You may think you know everything you need to know about bail bonds but do you really? Take our quiz and find out!
Bail Bonds are allowed in every state.
Fiction. States like Kentucky, Oregon, Maine, Nebraska, Illinois, Massachusetts, and Wisconsin do not allow commercial bail bonds.
Bail Bonds reduce prison overcrowding.
Fact. Not only does it help keep people out of jail while they await their trial, it can also keep some from going to prison at all. It certainly keeps those people who are found innocent from spending any time in jail, but often crimes can be pleaded down to a fine and probation with no jail time.
It’s better to pay the bail without a bond if you can afford it.
Fiction. There are several reasons why it’s better to use a bail bondsman instead of paying cash.
- It could decrease your ability to qualify for a public defender.
- When your trial is over, any fines or fees will be taken from your bail before it is returned to you.
- It could tie up money you may need for your family.
- Once you pay bail directly to the court, it becomes public record. Going through a bail bond agent can keep that private.
Bail has been around since medieval times.
Fact! It began in England between 410-1066 as a way for people to settle their disputes peacefully by showing they had the means of paying fines when accused of a crime. The first U.S. bail bondsman, Peter P. McDonough, set up shop in San Francisco in 1898.
A bail bond is a loan.
Fact. You pay a non-refundable premium of 10% of the bail amount and the bail bond agent puts up the rest so bail can be paid and you can be released from jail. If you don’t show up for your court dates, you’ll lose the full amount of the bail.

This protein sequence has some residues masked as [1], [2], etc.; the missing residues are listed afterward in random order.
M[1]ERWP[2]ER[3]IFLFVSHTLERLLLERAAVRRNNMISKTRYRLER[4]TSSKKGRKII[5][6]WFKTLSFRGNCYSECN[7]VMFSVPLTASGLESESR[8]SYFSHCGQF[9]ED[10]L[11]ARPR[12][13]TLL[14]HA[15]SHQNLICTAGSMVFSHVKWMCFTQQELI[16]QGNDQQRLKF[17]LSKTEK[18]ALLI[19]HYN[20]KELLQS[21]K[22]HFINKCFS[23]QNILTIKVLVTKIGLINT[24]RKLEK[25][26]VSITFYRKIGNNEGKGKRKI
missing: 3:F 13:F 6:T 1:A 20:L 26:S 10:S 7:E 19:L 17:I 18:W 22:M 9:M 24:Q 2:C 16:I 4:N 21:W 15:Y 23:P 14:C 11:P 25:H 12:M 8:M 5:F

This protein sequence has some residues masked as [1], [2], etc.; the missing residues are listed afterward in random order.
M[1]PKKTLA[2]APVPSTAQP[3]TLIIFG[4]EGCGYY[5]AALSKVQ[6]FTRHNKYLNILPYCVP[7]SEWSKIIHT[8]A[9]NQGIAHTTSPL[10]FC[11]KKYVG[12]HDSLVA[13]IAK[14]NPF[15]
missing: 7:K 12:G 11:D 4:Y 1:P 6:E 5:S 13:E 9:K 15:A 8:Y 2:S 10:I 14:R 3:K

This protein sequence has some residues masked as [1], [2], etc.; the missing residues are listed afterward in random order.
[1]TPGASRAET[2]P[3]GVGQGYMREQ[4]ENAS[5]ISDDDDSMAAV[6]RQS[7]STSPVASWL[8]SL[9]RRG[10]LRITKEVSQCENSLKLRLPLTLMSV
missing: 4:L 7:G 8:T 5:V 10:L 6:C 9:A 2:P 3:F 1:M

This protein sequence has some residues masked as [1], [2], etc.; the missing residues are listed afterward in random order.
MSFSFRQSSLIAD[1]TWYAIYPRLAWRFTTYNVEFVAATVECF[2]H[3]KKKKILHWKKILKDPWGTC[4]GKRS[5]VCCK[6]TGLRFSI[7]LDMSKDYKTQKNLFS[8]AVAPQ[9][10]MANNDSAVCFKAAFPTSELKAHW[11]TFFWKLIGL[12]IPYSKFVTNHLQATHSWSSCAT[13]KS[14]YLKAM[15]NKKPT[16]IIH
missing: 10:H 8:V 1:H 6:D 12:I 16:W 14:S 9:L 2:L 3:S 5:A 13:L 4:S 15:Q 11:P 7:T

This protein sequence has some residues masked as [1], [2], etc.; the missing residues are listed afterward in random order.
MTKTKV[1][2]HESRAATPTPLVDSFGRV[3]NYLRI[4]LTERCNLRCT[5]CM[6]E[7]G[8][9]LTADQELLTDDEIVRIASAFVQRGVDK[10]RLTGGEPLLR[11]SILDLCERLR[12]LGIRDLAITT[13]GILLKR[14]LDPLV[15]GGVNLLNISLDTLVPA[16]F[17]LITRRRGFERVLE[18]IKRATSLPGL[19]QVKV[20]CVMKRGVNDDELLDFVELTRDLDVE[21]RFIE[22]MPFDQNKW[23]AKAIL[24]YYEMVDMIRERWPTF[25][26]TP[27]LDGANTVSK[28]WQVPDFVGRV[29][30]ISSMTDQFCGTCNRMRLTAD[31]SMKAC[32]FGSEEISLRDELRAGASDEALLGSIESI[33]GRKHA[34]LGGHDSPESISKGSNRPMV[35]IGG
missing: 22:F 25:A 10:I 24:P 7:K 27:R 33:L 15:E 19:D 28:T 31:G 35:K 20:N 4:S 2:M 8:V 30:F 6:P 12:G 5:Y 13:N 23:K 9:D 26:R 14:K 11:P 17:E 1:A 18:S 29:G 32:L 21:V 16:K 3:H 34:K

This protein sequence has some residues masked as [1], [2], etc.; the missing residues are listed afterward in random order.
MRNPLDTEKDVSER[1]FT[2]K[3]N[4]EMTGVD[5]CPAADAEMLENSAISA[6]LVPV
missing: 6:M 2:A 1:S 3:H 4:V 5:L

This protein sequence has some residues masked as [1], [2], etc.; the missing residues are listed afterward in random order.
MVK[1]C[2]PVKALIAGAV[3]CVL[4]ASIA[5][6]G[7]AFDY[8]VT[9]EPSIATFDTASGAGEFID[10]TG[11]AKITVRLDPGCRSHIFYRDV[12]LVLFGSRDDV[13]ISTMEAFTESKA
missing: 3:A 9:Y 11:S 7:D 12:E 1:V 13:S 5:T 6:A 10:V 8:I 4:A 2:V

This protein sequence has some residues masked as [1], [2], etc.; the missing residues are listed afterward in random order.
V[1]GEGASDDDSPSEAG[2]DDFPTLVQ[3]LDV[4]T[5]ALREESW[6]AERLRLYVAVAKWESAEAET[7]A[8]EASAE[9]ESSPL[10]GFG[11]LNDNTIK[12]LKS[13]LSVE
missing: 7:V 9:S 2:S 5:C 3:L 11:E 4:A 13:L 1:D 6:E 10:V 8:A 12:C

You are not guaranteed to be offered bail.
Fact. It’s entirely up to a judge whether or not you will be allowed to be out on bail. If the crime was particularly serious or violent, you have a long criminal history, you pose a threat to society, or you are considered a flight risk, the judge may deny bail.
To get your bail or collateral back, you only have to show up for your court dates.
Fiction. You cannot commit other crimes while out on bail and you are typically told you can’t hang around with known criminals. There are often other conditions of release as well such as participating in a drug or alcohol treatment program.
Bail bond agents cannot negotiate a lower bail amount for you.
Fact. Bail bond agents come into play after bail has been set and give you a way of affording the bail that the court, and only the court, decided on.
Mercy Bail Bonds will get you out of jail quickly and discreetly so you can be back home as soon as possible.
Fact! Mercy Bail Bonds is a full-service bond area located in Central Florida. Our agents will help you understand the entire process so you know what is fact and what is fiction. If you need a bail bond agent, call Mercy today at (727) 856-7775. We always answer!